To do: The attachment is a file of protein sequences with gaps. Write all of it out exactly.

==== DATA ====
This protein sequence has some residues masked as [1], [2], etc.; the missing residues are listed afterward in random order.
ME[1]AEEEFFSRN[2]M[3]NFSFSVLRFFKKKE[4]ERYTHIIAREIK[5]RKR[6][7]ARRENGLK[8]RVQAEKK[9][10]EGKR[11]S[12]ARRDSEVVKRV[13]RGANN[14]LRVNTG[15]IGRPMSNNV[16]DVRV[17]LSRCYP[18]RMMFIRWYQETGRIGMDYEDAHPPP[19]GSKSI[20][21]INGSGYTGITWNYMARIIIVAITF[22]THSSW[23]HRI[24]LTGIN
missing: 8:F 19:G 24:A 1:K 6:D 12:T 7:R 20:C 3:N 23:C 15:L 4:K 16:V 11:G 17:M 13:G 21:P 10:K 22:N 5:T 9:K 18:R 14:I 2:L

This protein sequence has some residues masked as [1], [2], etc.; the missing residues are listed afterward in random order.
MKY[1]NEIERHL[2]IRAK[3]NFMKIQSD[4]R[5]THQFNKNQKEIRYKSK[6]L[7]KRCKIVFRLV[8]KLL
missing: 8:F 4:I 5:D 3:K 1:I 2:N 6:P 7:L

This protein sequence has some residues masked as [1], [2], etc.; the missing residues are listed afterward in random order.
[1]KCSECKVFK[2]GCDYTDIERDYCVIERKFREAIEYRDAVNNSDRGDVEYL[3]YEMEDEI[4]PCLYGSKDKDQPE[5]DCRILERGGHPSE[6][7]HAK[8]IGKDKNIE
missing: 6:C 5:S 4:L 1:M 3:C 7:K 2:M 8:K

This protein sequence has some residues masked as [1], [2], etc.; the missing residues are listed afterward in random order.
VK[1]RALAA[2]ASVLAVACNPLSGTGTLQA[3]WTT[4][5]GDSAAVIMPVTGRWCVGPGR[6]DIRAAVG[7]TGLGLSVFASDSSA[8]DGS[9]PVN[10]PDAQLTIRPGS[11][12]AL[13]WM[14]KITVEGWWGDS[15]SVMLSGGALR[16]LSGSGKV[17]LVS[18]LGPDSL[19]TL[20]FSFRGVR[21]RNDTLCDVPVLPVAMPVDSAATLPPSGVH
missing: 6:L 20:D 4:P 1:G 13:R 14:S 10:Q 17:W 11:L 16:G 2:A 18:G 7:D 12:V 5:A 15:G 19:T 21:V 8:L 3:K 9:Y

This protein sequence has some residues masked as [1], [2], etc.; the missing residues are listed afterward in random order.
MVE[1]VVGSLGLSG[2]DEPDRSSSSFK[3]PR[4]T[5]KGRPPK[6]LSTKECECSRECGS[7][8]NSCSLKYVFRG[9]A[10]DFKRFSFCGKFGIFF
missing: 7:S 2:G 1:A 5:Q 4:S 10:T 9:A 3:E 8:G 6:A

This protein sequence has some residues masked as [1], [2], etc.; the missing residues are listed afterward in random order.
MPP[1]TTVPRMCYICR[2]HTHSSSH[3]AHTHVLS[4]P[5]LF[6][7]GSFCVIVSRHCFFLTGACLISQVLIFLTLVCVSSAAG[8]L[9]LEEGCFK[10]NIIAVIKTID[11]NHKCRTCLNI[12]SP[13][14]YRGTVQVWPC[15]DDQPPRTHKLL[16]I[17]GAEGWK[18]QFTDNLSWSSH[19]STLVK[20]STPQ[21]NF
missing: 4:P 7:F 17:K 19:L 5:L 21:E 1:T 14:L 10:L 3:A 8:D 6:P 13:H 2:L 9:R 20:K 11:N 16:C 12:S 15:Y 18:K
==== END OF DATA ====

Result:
This protein sequence has some residues masked as [1], [2], etc.; the missing residues are listed afterward in random order.
ME[1]AEEEFFSRN[2]M[3]NFSFSVLRFFKKKE[4]ERYTHIIAREIK[5]RKR[6][7]ARRENGLK[8]RVQAEKK[9][10]EGKR[11]S[12]ARRDSEVVKRV[13]RGANN[14]LRVNTG[15]IGRPMSNNV[16]DVRV[17]LSRCYP[18]RMMFIRWYQETGRIGMDYEDAHPPP[19]GSKSI[20][21]INGSGYTGITWNYMARIIIVAITF[22]THSSW[23]HRI[24]LTGIN
missing: 8:F 19:G 24:A 1:K 6:D 12:T 7:R 20:C 3:N 23:C 15:L 4:K 16:V 11:G 17:M 13:G 21:P 10:K 22:N 5:T 9:K 18:R 14:I 2:L

This protein sequence has some residues masked as [1], [2], etc.; the missing residues are listed afterward in random order.
MKY[1]NEIERHL[2]IRAK[3]NFMKIQSD[4]R[5]THQFNKNQKEIRYKSK[6]L[7]KRCKIVFRLV[8]KLL
missing: 8:F 4:I 5:D 3:K 1:I 2:N 6:P 7:L

This protein sequence has some residues masked as [1], [2], etc.; the missing residues are listed afterward in random order.
[1]KCSECKVFK[2]GCDYTDIERDYCVIERKFREAIEYRDAVNNSDRGDVEYL[3]YEMEDEI[4]PCLYGSKDKDQPE[5]DCRILERGGHPSE[6][7]HAK[8]IGKDKNIE
missing: 6:C 5:S 4:L 1:M 3:C 7:K 2:M 8:K

This protein sequence has some residues masked as [1], [2], etc.; the missing residues are listed afterward in random order.
VK[1]RALAA[2]ASVLAVACNPLSGTGTLQA[3]WTT[4][5]GDSAAVIMPVTGRWCVGPGR[6]DIRAAVG[7]TGLGLSVFASDSSA[8]DGS[9]PVN[10]PDAQLTIRPGS[11][12]AL[13]WM[14]KITVEGWWGDS[15]SVMLSGGALR[16]LSGSGKV[17]LVS[18]LGPDSL[19]TL[20]FSFRGVR[21]RNDTLCDVPVLPVAMPVDSAATLPPSGVH
missing: 6:L 20:D 4:P 1:G 13:R 14:S 10:Q 17:W 11:L 16:G 2:A 18:G 7:D 12:V 5:A 15:G 19:T 21:V 8:L 3:K 9:Y

This protein sequence has some residues masked as [1], [2], etc.; the missing residues are listed afterward in random order.
MVE[1]VVGSLGLSG[2]DEPDRSSSSFK[3]PR[4]T[5]KGRPPK[6]LSTKECECSRECGS[7][8]NSCSLKYVFRG[9]A[10]DFKRFSFCGKFGIFF
missing: 7:S 2:G 1:A 5:Q 4:S 10:T 9:A 3:E 8:G 6:A

This protein sequence has some residues masked as [1], [2], etc.; the missing residues are listed afterward in random order.
MPP[1]TTVPRMCYICR[2]HTHSSSH[3]AHTHVLS[4]P[5]LF[6][7]GSFCVIVSRHCFFLTGACLISQVLIFLTLVCVSSAAG[8]L[9]LEEGCFK[10]NIIAVIKTID[11]NHKCRTCLNI[12]SP[13][14]YRGTVQVWPC[15]DDQPPRTHKLL[16]I[17]GAEGWK[18]QFTDNLSWSSH[19]STLVK[20]STPQ[21]NF
missing: 4:P 7:F 17:K 19:L 5:L 21:E 1:T 14:L 10:L 3:A 8:D 6:P 13:H 2:L 9:R 20:K 11:N 16:C 12:S 15:Y 18:K